Kathmandu, April 16
The United Nations has an outstanding amount of $26 million to be paid to Nepal for its contribution to peacekeeping operations as of March 2019.
According to a report on ‘Improving the financial situation of the United Nations’ submitted by UN Secretary-General Antonio Guterres to the General Assembly in March, as with regular budget operations, peacekeeping operations constantly face liquidity challenges. The cumulative cash balances of peacekeeping operations are decreasing due to increasing arrears and late payments.
As of 31 December 2018, peacekeeping arrears amounted to about $1.5 billion, of which more than $1 billion were related to active missions. Currently (as of the reporting period), outstanding contributions to active peacekeeping operations amount to $1.7 billion.
The UN has run out of cash in two missions, requiring it to borrow from closed peacekeeping missions to sustain operations.
The UN was also only able to reimburse approximately half the amount owed to troops and police-contributing countries in the first quarter of 2019, the report said.
The UN owes $38 million to India, followed by Rwanda ($31 million), Pakistan ($28 million), Bangladesh ($25 million) and Nepal ($23 million) among others countries, the secretary-general said in his report.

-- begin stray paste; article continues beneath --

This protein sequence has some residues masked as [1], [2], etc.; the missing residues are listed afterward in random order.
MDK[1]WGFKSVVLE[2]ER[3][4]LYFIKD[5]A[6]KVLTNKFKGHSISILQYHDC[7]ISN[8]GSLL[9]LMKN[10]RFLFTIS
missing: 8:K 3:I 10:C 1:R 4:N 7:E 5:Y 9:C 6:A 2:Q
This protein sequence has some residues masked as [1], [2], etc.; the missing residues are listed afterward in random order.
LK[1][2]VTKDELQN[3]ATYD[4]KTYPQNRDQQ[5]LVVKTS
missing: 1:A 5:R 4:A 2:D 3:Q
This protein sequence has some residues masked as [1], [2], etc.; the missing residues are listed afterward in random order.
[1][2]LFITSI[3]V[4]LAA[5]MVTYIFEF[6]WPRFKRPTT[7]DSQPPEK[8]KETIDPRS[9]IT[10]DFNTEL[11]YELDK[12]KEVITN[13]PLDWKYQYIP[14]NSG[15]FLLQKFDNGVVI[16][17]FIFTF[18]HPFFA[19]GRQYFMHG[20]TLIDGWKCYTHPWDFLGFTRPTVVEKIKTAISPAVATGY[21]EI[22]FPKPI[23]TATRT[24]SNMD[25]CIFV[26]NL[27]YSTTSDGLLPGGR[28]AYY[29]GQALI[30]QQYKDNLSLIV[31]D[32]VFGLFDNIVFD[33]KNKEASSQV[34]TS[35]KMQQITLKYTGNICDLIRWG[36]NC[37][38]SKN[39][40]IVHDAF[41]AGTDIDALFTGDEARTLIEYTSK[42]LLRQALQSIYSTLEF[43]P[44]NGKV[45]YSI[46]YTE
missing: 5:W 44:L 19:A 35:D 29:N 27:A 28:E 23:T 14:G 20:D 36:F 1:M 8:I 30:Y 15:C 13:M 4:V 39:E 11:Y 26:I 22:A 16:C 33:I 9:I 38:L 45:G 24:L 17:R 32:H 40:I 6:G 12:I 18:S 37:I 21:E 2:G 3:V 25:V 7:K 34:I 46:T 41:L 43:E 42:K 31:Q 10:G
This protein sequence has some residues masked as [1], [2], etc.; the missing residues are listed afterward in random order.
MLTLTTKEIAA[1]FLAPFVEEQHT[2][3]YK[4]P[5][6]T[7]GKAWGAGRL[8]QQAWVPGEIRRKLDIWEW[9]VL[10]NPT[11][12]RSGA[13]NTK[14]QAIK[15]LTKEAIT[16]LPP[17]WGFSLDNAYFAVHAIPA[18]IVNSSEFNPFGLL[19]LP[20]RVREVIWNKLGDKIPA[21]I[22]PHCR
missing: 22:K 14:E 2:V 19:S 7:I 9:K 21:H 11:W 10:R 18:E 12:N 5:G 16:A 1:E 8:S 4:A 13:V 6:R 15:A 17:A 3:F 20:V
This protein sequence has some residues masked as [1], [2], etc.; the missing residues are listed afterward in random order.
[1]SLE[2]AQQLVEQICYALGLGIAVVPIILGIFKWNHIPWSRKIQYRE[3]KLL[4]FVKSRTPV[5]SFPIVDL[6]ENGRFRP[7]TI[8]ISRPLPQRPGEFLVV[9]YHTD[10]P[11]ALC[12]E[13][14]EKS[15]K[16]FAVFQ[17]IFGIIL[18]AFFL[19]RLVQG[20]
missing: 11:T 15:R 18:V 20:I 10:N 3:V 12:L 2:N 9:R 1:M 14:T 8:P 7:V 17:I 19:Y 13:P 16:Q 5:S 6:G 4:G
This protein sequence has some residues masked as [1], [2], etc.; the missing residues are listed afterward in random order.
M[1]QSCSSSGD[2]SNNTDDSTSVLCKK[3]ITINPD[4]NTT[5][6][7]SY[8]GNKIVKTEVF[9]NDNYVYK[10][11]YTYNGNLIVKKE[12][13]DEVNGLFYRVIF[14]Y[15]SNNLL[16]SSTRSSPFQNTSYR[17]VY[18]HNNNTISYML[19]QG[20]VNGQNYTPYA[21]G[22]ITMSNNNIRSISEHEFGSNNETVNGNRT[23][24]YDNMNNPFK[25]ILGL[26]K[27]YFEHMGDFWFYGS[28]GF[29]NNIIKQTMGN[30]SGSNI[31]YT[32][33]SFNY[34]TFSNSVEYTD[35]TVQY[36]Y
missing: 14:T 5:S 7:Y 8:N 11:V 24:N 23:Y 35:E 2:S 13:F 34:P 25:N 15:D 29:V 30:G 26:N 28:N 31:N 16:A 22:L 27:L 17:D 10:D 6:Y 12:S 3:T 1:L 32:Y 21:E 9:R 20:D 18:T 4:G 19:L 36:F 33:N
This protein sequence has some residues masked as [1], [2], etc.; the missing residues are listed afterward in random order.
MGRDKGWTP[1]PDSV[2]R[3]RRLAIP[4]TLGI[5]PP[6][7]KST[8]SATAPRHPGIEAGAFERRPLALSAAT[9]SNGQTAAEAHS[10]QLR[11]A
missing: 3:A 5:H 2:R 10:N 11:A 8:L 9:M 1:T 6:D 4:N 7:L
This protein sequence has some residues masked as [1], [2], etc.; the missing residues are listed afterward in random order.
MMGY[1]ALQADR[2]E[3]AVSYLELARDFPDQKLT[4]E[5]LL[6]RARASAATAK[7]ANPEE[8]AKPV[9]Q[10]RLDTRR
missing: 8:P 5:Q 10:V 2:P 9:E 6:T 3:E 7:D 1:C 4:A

“Over the past year, the United Nations has seen an increase in the number of peacekeeping missions that are frequently cash-constrained. That puts at risk not only the functioning of its operations, but also people who serve in difficult environments. It also means that the UN cannot reimburse troops and police contributing countries when required,” he said.
According to Guterres, delay in payments has three main effects which have already been felt in peacekeeping operations. “The short-term effect of not reimbursing countries that have incurred costs creates pressure on their own finances. In the long-term, the delay in payments creates an impediment to attracting countries that are able to deploy new units to peace operations, including those that can provide much-needed, highly specialised capabilities, including aviation, hospitals with medical and casualty evacuation, engineering, explosive ordnance disposal and de-mining. Delays are a particular disincentive for developing countries,” he said.
The third effect, he said, was it would forced the United Nations to use cash from future budget periods to meet its financial obligations towards troops and police contributing countries left over from previous periods.
Seventy-three member states had paid their contributions in full by the end of the first quarter in the year 2017 and 2018 compared to 62 in 2016 and 67 in 2015. So far, 74 member states have paid in full in 2019.
A version of this article appears in print on April 17, 2019 of The Himalayan Times.